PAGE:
Rogue landlords in England rented out a squalid house with a tree branch growing through it for up to £40,000 annually, a south London council estimates.
Lambeth Council says its officers found a three-bedroom terrace home in Clapham had been illegally converted into flats to house up to eight people, all of whom shared a single toilet and bath.
Pictures taken inside the run-down property show a large branch from a nearby tree was growing into one of the rooms. An electric cable had been passed through a hole drilled in the branch.
Council experts estimate that, at a market rate of £100 a week per room, the landlord could have made £40,000 a year from the property, which is still owned by Lambeth Council.
It was one of around 1,200 so-called “shortlife” homes that were handed over to be managed by housing associations and co-operatives in the 1970s.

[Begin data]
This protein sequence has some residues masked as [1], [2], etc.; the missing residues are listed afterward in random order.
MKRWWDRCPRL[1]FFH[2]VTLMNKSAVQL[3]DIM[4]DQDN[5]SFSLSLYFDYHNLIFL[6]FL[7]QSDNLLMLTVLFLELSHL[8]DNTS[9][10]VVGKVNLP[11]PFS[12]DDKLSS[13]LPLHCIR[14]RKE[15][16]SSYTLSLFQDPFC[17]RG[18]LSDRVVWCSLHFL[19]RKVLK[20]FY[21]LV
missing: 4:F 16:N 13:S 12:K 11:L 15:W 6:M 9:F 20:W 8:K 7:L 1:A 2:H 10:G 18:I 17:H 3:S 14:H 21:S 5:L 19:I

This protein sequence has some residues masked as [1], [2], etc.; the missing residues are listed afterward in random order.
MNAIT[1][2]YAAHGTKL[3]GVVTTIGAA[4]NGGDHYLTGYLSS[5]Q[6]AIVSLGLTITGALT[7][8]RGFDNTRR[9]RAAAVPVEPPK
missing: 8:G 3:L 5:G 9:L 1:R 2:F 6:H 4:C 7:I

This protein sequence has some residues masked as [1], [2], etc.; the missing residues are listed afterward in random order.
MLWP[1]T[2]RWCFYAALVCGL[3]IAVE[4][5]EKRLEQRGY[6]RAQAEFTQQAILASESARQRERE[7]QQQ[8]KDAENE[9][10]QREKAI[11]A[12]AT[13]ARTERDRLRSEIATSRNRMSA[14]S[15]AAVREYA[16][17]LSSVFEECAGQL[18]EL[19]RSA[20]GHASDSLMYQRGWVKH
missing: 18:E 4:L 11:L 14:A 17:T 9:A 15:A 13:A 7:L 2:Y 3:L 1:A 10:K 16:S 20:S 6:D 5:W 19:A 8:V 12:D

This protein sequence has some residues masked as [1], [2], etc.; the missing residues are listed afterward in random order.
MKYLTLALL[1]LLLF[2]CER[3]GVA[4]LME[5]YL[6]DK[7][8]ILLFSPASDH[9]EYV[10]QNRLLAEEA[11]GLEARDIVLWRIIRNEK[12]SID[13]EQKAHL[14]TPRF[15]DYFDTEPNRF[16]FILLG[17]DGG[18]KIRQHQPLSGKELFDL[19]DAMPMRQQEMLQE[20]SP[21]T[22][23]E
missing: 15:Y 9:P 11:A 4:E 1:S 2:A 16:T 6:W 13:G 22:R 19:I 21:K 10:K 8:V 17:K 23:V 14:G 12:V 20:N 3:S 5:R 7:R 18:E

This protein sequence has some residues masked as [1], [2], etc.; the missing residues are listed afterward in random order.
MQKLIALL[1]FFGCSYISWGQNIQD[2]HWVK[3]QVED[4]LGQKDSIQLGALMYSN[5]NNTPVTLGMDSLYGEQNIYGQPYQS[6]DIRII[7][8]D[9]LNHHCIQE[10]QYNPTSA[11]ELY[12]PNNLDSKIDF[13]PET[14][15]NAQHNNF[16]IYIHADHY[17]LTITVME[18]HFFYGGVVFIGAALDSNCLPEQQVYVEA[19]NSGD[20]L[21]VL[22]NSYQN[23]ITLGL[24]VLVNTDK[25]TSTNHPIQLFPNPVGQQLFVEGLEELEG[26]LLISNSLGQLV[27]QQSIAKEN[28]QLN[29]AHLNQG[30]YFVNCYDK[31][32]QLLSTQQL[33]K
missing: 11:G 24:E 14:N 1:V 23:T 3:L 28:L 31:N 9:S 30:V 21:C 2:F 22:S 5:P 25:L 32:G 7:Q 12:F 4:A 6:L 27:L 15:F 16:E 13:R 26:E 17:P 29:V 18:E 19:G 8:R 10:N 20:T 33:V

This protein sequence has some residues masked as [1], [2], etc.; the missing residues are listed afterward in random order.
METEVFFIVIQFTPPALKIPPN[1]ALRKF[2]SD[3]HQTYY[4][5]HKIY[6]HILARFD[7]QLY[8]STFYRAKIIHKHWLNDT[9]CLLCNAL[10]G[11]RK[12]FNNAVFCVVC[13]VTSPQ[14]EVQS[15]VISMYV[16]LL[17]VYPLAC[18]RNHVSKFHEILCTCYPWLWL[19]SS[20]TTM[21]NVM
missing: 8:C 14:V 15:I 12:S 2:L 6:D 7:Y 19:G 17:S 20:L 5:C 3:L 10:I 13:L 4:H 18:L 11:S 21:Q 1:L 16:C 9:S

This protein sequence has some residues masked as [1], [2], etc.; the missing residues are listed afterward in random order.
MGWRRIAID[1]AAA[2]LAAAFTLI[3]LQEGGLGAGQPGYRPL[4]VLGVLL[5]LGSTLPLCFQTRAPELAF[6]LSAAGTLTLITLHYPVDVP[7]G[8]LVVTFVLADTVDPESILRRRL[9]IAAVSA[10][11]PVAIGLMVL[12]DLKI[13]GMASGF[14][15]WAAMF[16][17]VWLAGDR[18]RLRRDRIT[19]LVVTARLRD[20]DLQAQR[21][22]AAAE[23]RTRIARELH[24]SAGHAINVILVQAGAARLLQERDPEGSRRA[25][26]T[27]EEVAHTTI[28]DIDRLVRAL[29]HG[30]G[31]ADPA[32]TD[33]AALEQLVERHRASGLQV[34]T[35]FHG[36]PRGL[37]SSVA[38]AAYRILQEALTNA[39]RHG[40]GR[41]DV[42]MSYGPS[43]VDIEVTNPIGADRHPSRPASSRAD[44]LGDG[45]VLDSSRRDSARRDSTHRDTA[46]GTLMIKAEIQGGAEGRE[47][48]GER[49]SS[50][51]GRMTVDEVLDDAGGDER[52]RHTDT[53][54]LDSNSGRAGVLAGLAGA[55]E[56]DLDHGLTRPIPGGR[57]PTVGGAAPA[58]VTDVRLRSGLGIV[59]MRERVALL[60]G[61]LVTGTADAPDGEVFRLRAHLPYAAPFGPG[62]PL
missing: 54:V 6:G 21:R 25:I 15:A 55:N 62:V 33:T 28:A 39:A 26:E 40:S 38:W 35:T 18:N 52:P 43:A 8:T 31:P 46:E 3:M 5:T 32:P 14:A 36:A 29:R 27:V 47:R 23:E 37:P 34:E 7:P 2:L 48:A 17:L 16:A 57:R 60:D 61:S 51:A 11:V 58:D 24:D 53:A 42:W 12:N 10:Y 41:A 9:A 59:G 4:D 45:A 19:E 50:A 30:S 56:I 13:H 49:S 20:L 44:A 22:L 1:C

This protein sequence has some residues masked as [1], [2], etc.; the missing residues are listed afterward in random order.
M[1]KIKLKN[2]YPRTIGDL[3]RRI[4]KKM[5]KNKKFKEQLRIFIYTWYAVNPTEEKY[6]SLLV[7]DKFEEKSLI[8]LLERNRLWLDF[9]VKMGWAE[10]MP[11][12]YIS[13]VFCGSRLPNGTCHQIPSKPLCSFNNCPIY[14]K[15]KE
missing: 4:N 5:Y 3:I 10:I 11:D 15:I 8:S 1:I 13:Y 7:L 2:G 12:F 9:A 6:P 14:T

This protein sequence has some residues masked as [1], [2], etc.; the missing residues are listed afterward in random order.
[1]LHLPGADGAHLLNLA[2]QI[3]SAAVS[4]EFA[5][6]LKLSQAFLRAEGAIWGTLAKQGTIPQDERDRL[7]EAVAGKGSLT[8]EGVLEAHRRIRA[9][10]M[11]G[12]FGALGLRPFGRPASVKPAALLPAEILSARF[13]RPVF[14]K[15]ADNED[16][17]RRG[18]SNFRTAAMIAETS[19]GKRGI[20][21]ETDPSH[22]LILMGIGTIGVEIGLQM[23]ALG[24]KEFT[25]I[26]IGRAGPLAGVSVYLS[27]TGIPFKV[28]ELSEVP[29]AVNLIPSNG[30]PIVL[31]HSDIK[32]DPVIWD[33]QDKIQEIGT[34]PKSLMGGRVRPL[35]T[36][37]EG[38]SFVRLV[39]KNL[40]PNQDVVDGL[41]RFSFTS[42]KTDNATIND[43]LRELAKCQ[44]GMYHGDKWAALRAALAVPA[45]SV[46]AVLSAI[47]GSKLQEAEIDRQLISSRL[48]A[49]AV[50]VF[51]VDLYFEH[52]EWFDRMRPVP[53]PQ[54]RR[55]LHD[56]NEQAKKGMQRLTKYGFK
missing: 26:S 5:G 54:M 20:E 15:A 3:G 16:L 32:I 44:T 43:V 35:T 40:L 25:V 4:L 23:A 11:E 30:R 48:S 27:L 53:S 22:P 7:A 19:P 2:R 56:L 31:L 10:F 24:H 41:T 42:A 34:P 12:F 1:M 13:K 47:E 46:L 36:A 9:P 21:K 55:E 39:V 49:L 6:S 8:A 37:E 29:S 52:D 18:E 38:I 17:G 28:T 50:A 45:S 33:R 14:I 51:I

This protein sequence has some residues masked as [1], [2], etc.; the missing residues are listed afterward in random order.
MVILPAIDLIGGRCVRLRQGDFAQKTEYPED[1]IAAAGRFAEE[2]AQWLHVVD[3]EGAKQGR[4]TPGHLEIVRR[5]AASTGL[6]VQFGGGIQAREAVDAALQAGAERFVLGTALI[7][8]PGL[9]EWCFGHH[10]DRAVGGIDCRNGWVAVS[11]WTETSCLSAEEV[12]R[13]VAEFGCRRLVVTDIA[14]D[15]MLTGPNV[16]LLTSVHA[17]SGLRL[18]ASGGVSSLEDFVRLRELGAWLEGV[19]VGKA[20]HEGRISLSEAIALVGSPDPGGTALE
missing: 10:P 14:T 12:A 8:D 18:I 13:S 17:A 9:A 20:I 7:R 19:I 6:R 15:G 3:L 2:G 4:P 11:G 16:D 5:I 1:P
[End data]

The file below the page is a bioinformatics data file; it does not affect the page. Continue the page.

Lambeth Council is in the process of reclaiming and selling off many of these properties.
Councillor Matthew Bennett, cabinet member for housing, said: “The conditions the people in this illegal HMO (house in multiple occupation) were living in were truly appalling, and represented a genuine danger to life and limb.
“It is shocking that someone can make money exploiting people by illegally renting out such dangerous accommodation with no regard for the safety of the people living there.”
He said there were 21,000 people on the borough’s housing waiting list and 1,800 families in temporary accommodation.
“With this housing need, it would be irresponsible to spend our money refurbishing shortlife properties which are in a very poor state of disrepair - particularly when they are being misused for these exploitative and illegal purposes,” Mr Bennett said.